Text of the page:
You go, Wakefield School
Wakefield Elementary should receive a standing ovation for showing its students what inclusivity and diversity looks like.
The school took a bold stand last week when it teamed up with Theatre Wakefield to invite drag performers Sunshine Glitterchild, Aimee Yonce, Kashmir Doll, and Zaz Zinya for Drag Queen Story Hour with the kids.
Reaction from parents has been “overwhelmingly positive,” according to principal Julie Fram-Greig, but that didn’t stop some from taking aim at the school online, bringing up the question of whether or not drag queens and kings belong in schools.
Yes, they absolutely do.
What better way to show kids that it’s okay to be themselves than to celebrate those who have had the courage to do just that? Performing as a drag queen takes, “Charisma, Uniqueness, Nerve, and Talent,” according to American drag queen celebrity RuPaul. But perhaps more than anything, it takes self-love, and the four performers showed students on Nov. 10 that it’s okay to be different.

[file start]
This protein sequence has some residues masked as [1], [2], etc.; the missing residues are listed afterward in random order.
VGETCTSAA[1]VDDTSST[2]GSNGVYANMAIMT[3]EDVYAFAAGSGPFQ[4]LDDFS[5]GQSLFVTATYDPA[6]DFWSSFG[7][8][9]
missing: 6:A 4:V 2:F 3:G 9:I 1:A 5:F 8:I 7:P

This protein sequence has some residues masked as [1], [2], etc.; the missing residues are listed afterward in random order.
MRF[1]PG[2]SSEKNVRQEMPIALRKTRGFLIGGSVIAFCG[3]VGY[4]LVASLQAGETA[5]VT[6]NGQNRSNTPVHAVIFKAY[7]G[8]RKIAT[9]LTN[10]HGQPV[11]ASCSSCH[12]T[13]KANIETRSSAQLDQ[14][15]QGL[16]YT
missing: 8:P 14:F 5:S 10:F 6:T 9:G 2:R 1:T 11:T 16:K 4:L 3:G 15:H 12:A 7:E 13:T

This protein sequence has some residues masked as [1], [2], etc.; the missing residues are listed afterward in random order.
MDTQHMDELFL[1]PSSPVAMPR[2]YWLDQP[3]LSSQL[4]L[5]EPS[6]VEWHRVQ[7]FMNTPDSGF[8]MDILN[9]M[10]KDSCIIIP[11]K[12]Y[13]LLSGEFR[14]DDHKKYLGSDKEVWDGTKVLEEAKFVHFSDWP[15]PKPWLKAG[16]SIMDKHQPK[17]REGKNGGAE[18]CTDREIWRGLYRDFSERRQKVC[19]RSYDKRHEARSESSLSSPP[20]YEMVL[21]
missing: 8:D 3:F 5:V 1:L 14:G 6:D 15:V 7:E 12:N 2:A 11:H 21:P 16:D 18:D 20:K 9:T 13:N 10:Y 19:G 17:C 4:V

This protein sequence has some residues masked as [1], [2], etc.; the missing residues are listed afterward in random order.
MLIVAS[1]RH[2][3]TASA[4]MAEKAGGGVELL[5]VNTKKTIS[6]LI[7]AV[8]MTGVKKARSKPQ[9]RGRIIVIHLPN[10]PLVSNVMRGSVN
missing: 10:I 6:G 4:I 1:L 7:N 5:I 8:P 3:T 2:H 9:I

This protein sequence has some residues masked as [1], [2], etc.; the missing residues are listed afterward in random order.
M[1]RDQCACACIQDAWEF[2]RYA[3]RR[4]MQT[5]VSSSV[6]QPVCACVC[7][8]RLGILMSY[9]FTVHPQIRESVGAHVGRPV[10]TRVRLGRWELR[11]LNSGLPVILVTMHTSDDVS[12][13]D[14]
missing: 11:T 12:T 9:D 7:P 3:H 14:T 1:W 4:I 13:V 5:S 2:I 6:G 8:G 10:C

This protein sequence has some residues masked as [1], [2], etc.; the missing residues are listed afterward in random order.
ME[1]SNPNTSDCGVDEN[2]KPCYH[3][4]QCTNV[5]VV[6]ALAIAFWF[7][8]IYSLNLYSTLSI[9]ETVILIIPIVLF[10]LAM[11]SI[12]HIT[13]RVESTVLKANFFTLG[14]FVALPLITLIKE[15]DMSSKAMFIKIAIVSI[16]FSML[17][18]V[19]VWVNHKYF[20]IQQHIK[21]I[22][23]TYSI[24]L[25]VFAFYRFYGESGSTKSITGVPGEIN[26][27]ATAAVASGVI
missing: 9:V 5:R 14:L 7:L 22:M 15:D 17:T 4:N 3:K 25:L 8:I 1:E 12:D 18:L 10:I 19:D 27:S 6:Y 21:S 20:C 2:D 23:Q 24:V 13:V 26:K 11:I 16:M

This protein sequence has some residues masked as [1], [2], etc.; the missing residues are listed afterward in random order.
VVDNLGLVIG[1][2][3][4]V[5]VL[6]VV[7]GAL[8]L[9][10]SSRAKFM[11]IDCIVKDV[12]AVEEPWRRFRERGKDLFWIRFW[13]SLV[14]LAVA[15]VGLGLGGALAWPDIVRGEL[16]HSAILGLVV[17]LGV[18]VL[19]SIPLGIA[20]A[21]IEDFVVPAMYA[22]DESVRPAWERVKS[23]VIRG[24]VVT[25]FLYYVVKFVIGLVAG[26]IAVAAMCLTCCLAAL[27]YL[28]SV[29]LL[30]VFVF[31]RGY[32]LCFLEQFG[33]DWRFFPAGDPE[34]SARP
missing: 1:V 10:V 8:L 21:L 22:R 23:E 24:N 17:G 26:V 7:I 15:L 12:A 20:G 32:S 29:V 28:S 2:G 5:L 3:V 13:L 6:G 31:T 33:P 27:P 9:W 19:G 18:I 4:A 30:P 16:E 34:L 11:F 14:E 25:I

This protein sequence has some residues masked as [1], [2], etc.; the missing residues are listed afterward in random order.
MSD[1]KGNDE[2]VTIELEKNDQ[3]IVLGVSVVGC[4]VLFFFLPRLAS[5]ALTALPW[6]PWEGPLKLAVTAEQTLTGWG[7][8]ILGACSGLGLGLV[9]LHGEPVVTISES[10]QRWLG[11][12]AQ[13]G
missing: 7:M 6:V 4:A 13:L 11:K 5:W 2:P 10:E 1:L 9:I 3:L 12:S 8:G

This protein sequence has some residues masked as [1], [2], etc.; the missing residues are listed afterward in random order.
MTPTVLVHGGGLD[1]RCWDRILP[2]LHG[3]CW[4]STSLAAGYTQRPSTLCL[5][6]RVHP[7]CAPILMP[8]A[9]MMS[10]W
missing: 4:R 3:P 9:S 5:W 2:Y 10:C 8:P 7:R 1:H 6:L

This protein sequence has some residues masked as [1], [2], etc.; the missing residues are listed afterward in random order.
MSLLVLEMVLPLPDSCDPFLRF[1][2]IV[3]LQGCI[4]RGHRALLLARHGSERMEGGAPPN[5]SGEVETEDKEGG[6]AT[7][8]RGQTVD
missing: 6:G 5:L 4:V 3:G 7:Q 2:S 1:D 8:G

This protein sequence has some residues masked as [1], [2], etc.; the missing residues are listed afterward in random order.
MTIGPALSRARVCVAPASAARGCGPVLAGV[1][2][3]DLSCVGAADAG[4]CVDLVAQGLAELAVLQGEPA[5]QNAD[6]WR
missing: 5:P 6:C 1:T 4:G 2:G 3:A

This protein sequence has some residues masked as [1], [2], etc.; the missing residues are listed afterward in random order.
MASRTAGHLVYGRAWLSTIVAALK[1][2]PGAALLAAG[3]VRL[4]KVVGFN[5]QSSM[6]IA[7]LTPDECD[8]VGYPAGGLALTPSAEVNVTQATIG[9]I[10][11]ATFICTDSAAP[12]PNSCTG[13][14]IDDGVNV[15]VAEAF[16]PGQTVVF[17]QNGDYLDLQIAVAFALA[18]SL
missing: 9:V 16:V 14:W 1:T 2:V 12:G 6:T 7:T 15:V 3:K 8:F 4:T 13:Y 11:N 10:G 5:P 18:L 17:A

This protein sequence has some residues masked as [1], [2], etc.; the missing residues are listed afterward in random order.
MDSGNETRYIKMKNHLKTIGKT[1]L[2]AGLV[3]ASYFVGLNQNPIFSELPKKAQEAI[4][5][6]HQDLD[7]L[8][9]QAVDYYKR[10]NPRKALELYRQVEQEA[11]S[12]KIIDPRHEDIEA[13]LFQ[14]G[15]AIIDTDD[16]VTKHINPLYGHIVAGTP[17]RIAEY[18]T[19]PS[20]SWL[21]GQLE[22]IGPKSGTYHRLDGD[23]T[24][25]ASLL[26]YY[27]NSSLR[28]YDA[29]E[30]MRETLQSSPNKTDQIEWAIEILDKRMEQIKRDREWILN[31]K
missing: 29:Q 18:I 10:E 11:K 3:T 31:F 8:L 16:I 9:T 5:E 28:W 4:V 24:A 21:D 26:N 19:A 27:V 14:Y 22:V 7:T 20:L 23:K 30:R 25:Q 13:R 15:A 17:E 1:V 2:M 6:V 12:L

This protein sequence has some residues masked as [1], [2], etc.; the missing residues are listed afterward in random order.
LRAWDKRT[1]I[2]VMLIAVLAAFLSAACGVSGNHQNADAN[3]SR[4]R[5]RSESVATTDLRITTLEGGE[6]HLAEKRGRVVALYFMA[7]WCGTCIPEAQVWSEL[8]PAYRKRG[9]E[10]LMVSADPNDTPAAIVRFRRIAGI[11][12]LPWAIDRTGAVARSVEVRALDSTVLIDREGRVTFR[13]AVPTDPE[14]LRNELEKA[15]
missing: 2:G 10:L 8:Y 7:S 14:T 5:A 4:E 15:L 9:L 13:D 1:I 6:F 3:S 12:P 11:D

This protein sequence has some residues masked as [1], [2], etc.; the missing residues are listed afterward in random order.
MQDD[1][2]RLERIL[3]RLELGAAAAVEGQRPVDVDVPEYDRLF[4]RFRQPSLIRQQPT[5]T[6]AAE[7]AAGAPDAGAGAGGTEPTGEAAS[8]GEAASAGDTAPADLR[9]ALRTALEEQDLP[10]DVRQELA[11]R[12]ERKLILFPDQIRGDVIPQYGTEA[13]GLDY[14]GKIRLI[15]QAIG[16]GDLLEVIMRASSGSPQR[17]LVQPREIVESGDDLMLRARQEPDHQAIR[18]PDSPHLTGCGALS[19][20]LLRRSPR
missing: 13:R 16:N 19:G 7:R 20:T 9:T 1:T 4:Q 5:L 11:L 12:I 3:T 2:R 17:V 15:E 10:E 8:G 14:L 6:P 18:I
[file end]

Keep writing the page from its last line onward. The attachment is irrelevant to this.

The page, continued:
As parents, we often tell our kids how to do everything. We tell them what to eat, what to watch, what to wear, and how to behave, but sometimes we don’t show them and lead by example. Wakefield Elementary led by example last week by showing its students what acceptance looks like.
We should all take a moment to thank former teacher and Theatre Wakefield actor Lara Guenette for bringing the idea to the school. Principal Fram-Greig should be equally lauded for being immediately receptive to the idea of having drag queens and kings read stories to the students. Where else will our kids learn this level of love and acceptance? Where are they going to learn about different cultures, perspectives, and outlooks than in our schools? Let’s be honest, we aren’t exactly bu